Officer Schuetz and Detective Studlo of Naperville testified that the defendant stated that he did not know where the Rascal's Restaurant or the Dunkin Donuts in Naperville were, as he was being taken into Naperville after his arrest. At the police station, the defendant stated that he thought he had worked at Jackson Storage and Van in Naperville until 7:30 p.m. on February 19, 1975. He told the officers that after work he went to his parents' residence in Lombard and that at 9 p.m. he left there on his way to the Brookfield, Lyons and LaGrange area. He stated further that after having coffee in a Dunkin Donuts' shop in LaGrange between 10:30 and 11 p.m., he went out to his car, but it would not start. He told the officers that he called his girl friend who called a cab for him. He said the cab picked him up at 11:30 at the Dunkin Donuts in LaGrange, and he arrived at his girl friend's Schiller Park apartment at about midnight, and that he stayed there the rest of the night. He told the officers that he was positive about the times and couldn't be any further off than ten to fifteen minutes.
The State produced William Izzo, a cab driver, who testified that he was in the Dunkin Donuts' store in LaGrange at 2 a.m. on February 20, picking up coffee for his fellow workers. At about 2:15 a.m., a man whom Izzo later identified as the defendant, came into the Dunkin Donuts and asked Izzo to take him to Schiller Park. After checking with the company office, Izzo drove the defendant to Schiller Park. According to Izzo's trip ticket, it was 2:17 a.m. when he and the defendant left the Dunkin Donuts.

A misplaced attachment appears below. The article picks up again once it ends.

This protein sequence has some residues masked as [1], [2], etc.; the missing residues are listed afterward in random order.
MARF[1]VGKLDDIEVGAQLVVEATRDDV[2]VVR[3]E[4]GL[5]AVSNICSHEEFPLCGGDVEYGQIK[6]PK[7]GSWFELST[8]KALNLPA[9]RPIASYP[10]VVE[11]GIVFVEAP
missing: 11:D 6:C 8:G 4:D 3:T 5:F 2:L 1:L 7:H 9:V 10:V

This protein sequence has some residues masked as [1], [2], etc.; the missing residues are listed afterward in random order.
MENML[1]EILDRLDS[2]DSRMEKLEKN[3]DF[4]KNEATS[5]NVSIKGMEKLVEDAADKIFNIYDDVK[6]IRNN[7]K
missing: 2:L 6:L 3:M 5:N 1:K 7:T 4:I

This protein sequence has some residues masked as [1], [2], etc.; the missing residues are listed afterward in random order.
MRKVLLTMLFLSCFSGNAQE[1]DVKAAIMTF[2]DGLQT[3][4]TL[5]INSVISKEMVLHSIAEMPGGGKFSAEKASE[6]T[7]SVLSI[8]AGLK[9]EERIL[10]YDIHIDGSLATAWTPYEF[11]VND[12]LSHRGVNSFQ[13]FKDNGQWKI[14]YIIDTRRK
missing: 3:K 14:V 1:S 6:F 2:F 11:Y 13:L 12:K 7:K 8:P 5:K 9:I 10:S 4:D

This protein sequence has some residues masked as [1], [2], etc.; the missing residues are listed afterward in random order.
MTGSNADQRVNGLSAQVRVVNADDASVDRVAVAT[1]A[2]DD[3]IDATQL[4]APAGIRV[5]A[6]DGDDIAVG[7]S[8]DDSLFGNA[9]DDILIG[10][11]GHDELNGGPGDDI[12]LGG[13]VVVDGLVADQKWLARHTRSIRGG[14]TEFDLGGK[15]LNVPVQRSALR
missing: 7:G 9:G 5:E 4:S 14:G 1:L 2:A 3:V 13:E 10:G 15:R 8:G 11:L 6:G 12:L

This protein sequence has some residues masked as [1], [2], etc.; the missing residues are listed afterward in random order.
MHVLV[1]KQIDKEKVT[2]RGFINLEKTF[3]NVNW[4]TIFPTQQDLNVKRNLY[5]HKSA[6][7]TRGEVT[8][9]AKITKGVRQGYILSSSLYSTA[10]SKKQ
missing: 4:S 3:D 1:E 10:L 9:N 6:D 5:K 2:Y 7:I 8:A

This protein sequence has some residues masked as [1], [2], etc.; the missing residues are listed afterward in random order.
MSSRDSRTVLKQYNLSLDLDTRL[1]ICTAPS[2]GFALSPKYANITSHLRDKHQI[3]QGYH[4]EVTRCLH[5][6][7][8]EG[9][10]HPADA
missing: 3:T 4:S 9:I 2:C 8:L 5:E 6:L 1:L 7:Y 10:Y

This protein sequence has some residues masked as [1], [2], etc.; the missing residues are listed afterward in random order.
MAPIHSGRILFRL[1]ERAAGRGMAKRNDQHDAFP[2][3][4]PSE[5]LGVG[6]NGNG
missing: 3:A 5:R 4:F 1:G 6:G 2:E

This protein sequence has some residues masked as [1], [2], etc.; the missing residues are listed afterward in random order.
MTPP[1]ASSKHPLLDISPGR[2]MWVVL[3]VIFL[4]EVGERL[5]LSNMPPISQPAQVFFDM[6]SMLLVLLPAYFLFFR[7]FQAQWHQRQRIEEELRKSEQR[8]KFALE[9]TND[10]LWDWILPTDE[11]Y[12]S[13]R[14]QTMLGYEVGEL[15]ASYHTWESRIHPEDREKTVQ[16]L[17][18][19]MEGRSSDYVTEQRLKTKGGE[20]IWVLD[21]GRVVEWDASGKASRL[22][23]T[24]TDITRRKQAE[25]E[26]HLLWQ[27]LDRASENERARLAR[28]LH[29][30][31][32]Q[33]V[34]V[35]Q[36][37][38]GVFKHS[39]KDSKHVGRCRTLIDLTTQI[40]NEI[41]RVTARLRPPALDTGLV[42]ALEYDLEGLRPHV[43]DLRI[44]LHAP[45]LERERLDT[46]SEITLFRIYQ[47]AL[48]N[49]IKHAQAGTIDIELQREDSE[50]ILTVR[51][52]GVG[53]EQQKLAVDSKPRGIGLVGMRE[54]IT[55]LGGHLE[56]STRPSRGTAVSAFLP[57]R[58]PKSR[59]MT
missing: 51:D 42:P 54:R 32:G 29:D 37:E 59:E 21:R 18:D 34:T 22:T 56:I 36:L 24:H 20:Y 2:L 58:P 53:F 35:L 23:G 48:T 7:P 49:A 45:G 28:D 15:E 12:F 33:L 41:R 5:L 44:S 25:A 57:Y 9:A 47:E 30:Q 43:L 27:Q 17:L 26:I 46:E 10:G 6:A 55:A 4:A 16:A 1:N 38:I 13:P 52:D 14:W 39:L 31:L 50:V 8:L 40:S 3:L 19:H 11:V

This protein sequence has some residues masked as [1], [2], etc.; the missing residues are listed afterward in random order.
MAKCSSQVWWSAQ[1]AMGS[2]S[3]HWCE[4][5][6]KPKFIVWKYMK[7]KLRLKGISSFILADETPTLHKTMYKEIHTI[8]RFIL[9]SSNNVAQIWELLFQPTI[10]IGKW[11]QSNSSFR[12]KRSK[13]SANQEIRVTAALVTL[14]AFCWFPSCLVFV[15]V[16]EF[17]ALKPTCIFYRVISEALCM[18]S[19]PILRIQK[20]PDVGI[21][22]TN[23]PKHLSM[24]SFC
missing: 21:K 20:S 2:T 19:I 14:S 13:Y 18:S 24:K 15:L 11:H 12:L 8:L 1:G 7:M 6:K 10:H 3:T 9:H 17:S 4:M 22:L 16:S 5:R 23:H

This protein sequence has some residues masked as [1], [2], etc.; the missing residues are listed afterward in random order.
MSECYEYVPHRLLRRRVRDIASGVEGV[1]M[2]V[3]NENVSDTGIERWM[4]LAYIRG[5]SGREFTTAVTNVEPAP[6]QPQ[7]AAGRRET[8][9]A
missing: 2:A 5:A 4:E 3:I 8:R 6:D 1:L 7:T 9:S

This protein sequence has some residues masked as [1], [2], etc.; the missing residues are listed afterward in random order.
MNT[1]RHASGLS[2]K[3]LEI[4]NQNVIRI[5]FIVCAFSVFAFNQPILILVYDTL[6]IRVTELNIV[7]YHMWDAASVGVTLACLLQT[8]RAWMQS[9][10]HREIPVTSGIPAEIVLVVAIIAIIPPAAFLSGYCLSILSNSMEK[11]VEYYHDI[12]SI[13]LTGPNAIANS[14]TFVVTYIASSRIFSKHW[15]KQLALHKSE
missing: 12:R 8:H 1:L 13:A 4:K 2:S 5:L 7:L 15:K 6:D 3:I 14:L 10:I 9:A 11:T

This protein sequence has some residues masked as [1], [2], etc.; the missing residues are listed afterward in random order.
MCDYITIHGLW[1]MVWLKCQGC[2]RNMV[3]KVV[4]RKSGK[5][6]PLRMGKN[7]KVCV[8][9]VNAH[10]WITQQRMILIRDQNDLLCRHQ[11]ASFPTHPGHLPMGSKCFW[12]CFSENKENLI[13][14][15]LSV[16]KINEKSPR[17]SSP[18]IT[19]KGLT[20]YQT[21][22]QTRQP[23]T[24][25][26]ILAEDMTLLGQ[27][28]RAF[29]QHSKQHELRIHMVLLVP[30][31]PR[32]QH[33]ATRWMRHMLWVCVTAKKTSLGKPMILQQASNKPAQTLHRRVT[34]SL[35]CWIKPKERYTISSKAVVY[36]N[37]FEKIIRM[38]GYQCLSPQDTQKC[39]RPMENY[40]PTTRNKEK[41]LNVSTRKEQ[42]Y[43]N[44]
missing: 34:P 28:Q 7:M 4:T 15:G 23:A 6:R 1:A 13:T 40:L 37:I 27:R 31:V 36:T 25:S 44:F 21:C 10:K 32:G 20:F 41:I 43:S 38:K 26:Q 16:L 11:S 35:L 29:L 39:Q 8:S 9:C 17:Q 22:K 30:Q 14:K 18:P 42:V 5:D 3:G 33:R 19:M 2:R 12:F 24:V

The defendant took the stand at trial and gave a somewhat different version of his activities on February 19-20, 1975, than the version he had earlier given the police. He testified that he left his house at 9 p.m. and went to the Beef and Barrel on Butterfield Road. He had a few drinks and something to eat, and then left the Beef and Barrel sometime between 11 and 11:30 p.m. He then went to a lounge called "Show of Shows" on Cicero Avenue and drank some beer. He left that establishment at about 1 o'clock to go home. His car stalled and he had to be pushed into the Dunkin Donuts' parking lot. He took a cab from there to his girl friend's apartment. He denied attacking Susan Rossi and testified that at no time on the night of February 19, or the early morning hours of February 20, 1975, was he at the Dunkin Donuts' shop at Naperville or at the Rascal's Restaurant parking lot, although he admitted that he had had coffee at the Naperville Dunkin Donuts' shop on a number of prior occasions, some months before.
On appeal, it is the defendant's position that, since Mrs. Rossi observed her attacker for only five to ten seconds, at night, and under conditions of sudden surprise, her testimony cannot suffice to sustain the conviction. He argues that the purported unreliability of Mrs. Rossi's identification was amplified by the failure of the Naperville police department to use a lineup when Mrs. Rossi identified the defendant at the station, and Mrs. Rossi's initial statement, after viewing the photos shown her by the police that she "couldn't say for sure" that the photo she had selected was that of her assailant.
The defendant also contends that the State failed to prove that he used a deadly weapon, since Mrs. Rossi never saw any weapon, and further that the State failed to prove that Mrs. Rossi suffered bodily harm, since the lining of the glove admitted as People's Exhibit No. 3 was not penetrated, and there were no blood stains on the glove.